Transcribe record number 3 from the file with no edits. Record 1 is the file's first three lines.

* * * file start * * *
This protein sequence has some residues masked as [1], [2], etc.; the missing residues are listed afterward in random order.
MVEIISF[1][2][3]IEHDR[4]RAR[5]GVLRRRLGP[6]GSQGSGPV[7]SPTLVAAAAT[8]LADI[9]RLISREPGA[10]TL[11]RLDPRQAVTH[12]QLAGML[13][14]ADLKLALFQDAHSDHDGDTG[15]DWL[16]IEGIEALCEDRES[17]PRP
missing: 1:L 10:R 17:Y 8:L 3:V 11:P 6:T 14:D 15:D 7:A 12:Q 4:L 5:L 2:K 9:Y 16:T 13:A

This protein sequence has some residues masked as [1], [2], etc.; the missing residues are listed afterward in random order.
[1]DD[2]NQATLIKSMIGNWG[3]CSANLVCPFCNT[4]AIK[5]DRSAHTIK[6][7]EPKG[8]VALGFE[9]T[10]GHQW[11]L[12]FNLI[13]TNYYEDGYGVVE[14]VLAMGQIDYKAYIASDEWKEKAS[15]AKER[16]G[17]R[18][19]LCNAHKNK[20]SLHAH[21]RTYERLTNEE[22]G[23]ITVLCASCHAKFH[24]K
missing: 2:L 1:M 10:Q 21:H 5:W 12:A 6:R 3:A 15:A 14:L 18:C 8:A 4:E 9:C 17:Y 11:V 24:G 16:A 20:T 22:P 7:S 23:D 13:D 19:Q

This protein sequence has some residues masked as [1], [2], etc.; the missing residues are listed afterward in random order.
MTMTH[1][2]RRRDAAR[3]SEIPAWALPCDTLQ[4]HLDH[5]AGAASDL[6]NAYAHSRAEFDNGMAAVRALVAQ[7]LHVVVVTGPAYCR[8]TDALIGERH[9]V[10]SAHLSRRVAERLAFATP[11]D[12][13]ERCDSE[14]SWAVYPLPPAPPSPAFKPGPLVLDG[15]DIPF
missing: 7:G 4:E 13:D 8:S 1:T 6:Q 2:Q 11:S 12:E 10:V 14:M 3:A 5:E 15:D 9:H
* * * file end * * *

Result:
This protein sequence has some residues masked as [1], [2], etc.; the missing residues are listed afterward in random order.
MTMTH[1][2]RRRDAAR[3]SEIPAWALPCDTLQ[4]HLDH[5]AGAASDL[6]NAYAHSRAEFDNGMAAVRALVAQ[7]LHVVVVTGPAYCR[8]TDALIGERH[9]V[10]SAHLSRRVAERLAFATP[11]D[12][13]ERCDSE[14]SWAVYPLPPAPPSPAFKPGPLVLDG[15]DIPF
missing: 7:G 4:E 13:D 8:S 1:T 6:Q 2:Q 11:S 12:E 10:V 14:M 3:A 5:E 15:D 9:H